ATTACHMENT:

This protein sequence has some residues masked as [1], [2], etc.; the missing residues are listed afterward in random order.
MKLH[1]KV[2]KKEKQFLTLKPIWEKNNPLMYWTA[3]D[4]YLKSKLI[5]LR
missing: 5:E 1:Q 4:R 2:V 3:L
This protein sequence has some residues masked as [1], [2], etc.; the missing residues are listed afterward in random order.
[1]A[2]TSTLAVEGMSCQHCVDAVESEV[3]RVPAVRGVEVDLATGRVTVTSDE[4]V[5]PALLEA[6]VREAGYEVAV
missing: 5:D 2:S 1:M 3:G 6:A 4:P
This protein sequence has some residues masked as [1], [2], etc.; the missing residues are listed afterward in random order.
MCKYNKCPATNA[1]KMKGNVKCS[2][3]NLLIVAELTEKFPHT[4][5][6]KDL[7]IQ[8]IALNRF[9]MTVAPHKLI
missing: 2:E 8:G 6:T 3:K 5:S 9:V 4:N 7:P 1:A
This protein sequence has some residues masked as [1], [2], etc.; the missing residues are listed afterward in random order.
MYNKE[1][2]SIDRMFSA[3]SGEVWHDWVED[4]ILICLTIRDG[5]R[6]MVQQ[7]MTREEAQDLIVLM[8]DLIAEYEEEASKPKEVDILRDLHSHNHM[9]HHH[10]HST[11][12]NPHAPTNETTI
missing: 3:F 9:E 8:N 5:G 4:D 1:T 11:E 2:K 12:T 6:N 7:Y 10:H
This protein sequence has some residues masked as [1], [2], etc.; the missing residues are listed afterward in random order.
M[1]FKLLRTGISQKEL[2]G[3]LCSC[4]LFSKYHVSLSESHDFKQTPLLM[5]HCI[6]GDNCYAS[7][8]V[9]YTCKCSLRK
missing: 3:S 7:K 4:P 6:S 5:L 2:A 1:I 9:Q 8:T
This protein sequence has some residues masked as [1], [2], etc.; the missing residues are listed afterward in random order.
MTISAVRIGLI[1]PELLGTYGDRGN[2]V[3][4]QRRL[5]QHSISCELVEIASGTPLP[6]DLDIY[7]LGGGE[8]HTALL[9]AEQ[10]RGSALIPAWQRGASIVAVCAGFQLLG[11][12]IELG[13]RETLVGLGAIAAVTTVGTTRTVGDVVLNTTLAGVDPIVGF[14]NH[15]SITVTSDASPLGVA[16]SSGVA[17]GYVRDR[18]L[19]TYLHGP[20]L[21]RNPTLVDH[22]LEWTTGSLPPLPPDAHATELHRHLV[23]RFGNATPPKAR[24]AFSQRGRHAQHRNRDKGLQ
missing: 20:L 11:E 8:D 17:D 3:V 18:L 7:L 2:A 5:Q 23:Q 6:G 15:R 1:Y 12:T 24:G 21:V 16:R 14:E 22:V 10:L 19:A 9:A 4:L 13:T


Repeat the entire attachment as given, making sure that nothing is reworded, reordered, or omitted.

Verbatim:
This protein sequence has some residues masked as [1], [2], etc.; the missing residues are listed afterward in random order.
MKLH[1]KV[2]KKEKQFLTLKPIWEKNNPLMYWTA[3]D[4]YLKSKLI[5]LR
missing: 5:E 1:Q 4:R 2:V 3:L
This protein sequence has some residues masked as [1], [2], etc.; the missing residues are listed afterward in random order.
[1]A[2]TSTLAVEGMSCQHCVDAVESEV[3]RVPAVRGVEVDLATGRVTVTSDE[4]V[5]PALLEA[6]VREAGYEVAV
missing: 5:D 2:S 1:M 3:G 6:A 4:P
This protein sequence has some residues masked as [1], [2], etc.; the missing residues are listed afterward in random order.
MCKYNKCPATNA[1]KMKGNVKCS[2][3]NLLIVAELTEKFPHT[4][5][6]KDL[7]IQ[8]IALNRF[9]MTVAPHKLI
missing: 2:E 8:G 6:T 3:K 5:S 9:V 4:N 7:P 1:A
This protein sequence has some residues masked as [1], [2], etc.; the missing residues are listed afterward in random order.
MYNKE[1][2]SIDRMFSA[3]SGEVWHDWVED[4]ILICLTIRDG[5]R[6]MVQQ[7]MTREEAQDLIVLM[8]DLIAEYEEEASKPKEVDILRDLHSHNHM[9]HHH[10]HST[11][12]NPHAPTNETTI
missing: 3:F 9:E 8:N 5:G 4:D 1:T 11:E 2:K 12:T 6:N 7:Y 10:H
This protein sequence has some residues masked as [1], [2], etc.; the missing residues are listed afterward in random order.
M[1]FKLLRTGISQKEL[2]G[3]LCSC[4]LFSKYHVSLSESHDFKQTPLLM[5]HCI[6]GDNCYAS[7][8]V[9]YTCKCSLRK
missing: 3:S 7:K 4:P 6:S 5:L 2:A 1:I 9:Q 8:T
This protein sequence has some residues masked as [1], [2], etc.; the missing residues are listed afterward in random order.
MTISAVRIGLI[1]PELLGTYGDRGN[2]V[3][4]QRRL[5]QHSISCELVEIASGTPLP[6]DLDIY[7]LGGGE[8]HTALL[9]AEQ[10]RGSALIPAWQRGASIVAVCAGFQLLG[11][12]IELG[13]RETLVGLGAIAAVTTVGTTRTVGDVVLNTTLAGVDPIVGF[14]NH[15]SITVTSDASPLGVA[16]SSGVA[17]GYVRDR[18]L[19]TYLHGP[20]L[21]RNPTLVDH[22]LEWTTGSLPPLPPDAHATELHRHLV[23]RFGNATPPKAR[24]AFSQRGRHAQHRNRDKGLQ
missing: 20:L 11:E 8:D 17:D 3:V 18:L 7:L 2:A 5:Q 23:Q 6:G 15:R 1:Y 12:T 24:G 21:V 16:R 14:E 22:V 10:L 19:A 9:A 4:L 13:T